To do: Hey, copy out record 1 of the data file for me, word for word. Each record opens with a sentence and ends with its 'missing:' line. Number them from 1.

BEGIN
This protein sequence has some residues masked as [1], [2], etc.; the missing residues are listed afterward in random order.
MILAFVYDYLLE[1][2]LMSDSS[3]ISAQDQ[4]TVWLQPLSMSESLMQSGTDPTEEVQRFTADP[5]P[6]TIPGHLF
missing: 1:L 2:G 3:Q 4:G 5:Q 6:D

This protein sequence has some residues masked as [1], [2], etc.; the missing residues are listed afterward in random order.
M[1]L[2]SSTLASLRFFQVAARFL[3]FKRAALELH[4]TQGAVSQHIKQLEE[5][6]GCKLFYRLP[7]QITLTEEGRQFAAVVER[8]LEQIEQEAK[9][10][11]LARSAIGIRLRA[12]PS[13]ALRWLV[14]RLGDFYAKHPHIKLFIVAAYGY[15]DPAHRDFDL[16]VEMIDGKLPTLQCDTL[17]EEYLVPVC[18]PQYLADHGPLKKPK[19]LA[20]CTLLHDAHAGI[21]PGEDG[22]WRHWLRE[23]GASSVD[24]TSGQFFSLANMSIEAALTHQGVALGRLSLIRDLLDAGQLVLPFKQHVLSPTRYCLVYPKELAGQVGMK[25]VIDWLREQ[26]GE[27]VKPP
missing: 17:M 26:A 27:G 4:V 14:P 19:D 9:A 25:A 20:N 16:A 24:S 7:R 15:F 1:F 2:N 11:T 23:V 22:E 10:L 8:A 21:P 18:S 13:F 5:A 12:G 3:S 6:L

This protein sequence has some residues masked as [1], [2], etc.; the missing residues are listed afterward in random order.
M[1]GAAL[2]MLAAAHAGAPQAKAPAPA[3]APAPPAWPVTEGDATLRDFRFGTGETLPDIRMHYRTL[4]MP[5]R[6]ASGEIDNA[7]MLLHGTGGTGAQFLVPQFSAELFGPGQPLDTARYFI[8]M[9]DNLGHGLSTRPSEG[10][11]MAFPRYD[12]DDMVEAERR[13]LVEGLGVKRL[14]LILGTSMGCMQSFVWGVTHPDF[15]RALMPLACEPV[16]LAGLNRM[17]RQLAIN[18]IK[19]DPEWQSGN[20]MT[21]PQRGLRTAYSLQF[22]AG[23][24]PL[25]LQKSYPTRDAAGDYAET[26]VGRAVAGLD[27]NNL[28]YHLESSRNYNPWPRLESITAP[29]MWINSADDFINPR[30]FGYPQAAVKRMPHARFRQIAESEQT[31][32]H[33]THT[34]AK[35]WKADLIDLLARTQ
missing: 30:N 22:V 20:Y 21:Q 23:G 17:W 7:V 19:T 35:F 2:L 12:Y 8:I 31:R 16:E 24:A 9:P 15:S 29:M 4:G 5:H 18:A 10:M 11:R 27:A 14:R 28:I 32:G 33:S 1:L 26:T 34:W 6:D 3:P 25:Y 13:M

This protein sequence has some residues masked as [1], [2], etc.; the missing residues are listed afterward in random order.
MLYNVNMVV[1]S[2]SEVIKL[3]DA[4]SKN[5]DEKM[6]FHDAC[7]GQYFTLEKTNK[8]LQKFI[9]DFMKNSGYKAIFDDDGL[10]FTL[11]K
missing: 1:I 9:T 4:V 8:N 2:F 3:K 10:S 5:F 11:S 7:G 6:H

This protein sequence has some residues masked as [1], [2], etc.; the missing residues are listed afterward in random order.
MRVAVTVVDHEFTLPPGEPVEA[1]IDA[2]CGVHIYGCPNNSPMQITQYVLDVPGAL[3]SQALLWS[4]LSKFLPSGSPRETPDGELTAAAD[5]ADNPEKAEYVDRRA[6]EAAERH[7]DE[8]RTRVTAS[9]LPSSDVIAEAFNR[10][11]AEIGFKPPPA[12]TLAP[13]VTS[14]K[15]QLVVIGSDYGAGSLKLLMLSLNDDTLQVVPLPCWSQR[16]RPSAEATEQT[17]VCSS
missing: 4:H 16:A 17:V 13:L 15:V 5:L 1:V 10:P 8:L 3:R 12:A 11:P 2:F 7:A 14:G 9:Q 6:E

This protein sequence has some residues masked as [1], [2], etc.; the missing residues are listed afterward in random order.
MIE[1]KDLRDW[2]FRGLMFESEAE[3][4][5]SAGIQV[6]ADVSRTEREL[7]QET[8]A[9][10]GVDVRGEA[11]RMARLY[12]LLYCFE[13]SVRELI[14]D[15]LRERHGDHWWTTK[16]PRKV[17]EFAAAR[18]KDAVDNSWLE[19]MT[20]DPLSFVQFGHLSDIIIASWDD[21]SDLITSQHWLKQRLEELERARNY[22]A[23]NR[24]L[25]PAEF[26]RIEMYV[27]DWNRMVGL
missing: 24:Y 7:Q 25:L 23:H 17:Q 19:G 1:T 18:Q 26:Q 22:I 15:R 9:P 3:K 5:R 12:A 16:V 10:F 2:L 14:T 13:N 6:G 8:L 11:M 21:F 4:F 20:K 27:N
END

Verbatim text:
This protein sequence has some residues masked as [1], [2], etc.; the missing residues are listed afterward in random order.
MILAFVYDYLLE[1][2]LMSDSS[3]ISAQDQ[4]TVWLQPLSMSESLMQSGTDPTEEVQRFTADP[5]P[6]TIPGHLF
missing: 1:L 2:G 3:Q 4:G 5:Q 6:D